Food safety practices to help prevent biological hazards

Did you know that CDC estimates each year roughly 7.6 million people in the United States get sick, 128,000 are hospitalized, and 3,000 die of foodborne diseases? That’s why it’s so important to implement food safety practices to help prevent biological hazards.

There are various types of biological hazards like bacteria, viruses, parasites, or mold. These biological hazards can lead to infections or foodborne illnesses when inhaled, eaten, or in contact with skin. About 90% of biological hazards in food can be prevented by ensuring personnel hygiene and avoiding cross-contamination.

This blog will talk about which food safety practices will help prevent biological hazards and the steps you can take to prevent the transmission of these harmful organisms.

Different types of biological hazards

Biological hazards refer to organisms and substances produced by organisms that can make us sick. The temperature, pH level, and water activity are all factors that impact the growth of microorganisms such as bacteria, viruses, and parasites. It’s important to understand each type of microorganism to implement food safety practices which will help prevent biological hazards.


Bacteria are single-celled microorganisms that can exist both in the environment as well as within humans and animals. They are capable of reproducing at a rapid rate and can be found in many foods but especially those that have been left out at room temperature for too long or cooked incorrectly.

There are many different types of bacteria that can affect a product, but some examples are E. coli and salmonella. Both E. coli and salmonella cause illness when they enter the body through contaminated food or water. Symptoms of an E. coli or salmonella infection include fever, abdominal cramps, and diarrhea.


Viruses are another form of biological hazard that you can find in food products such as milk or water. They do not have a cellular structure like other living organisms do; instead, they must infect other cells to reproduce themselves.

You also can’t see them with the naked eye. Instead, you can only detect them with labaratory testing. Some common viruses include hepatitis A, hepatitis B, and rotavirus.


Parasites such as tapeworms live inside another organism (host) to survive. Tapeworms usually infect animals such as cattle, sheep, and pigs before infecting humans through contaminated meat products such as pork or beef. They can also infect fish that go sit too long without cooking. It can then transmit into the human body through the consumption of these raw or undercooked fish products.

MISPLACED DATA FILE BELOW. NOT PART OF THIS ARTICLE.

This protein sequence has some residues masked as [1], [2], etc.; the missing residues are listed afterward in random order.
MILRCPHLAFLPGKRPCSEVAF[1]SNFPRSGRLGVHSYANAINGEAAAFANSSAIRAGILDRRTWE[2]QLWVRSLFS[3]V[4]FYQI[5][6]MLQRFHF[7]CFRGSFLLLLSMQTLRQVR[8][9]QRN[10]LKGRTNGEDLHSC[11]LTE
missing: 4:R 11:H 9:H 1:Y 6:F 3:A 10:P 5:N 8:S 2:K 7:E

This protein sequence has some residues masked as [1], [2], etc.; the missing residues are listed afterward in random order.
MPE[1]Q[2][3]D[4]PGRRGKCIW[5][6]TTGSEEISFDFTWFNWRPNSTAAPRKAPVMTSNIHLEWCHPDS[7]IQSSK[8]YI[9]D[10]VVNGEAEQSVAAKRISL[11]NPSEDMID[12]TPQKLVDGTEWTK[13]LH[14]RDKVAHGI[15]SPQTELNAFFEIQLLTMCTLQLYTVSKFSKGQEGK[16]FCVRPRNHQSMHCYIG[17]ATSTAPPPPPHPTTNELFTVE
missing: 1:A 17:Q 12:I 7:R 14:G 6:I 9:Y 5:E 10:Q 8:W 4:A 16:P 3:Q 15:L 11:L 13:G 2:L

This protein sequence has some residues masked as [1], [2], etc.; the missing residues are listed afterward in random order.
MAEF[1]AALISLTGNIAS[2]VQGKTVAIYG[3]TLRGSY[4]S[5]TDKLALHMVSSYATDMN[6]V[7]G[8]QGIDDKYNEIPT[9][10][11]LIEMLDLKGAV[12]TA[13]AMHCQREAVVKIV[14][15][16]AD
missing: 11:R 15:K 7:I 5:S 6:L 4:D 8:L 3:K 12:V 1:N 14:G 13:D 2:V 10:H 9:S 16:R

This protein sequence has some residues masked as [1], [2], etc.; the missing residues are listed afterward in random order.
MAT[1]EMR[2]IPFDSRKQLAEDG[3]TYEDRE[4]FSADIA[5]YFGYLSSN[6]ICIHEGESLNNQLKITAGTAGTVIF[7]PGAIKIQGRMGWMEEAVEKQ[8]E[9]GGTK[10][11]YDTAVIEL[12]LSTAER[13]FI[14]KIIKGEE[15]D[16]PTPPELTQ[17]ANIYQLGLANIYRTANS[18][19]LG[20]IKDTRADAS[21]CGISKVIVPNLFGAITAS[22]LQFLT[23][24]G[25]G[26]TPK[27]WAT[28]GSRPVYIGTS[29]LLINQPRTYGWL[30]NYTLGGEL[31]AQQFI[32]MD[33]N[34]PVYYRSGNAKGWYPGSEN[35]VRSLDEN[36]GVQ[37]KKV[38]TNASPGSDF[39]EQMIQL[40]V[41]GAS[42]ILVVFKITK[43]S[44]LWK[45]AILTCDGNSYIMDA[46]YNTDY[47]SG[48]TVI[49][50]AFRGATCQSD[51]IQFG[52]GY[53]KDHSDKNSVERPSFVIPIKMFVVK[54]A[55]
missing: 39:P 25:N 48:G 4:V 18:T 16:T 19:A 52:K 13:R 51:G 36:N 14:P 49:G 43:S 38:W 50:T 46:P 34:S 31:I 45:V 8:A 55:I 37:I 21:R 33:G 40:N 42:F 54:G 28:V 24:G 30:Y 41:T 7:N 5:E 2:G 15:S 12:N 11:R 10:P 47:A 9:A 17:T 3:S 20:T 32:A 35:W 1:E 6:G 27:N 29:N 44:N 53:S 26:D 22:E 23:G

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Tips for preventing biological hazards in food safety

Below are the top ways you can reduce and eliminate biological hazards in food products.

  • Prevent contamination by minimizing or eliminating contact with bare hands.
  • Wash and clean both hands and surfaces frequently.
  • Handle and separate raw meats from other types of food.
  • Use sneeze guards or cough shields to prevent employees from sneezing or coughing on food.
  • Food handlers with cuts or open wounds on their hands should stop working immediately.
  • Wash raw fruits and vegetables thoroughly before peeling, cutting, cooking, or eating them.
  • Obtain all foods from trusted sources and production facilities.
  • Thoroughly clean and disinfect vehicles or tools used for transporting food.
  • Conduct a microbiological analysis of the water you use for washing and cooking on a regular basis.
  • Clean and disinfect equipment, utensils, and other types of tools used to produce food products.
  • Ensure effective thermal processing such as pasteurization or cooking is in place.

By following the five food safety rules and maintaining situational awareness, you should be able to drastically reduce the likelihood of incidents.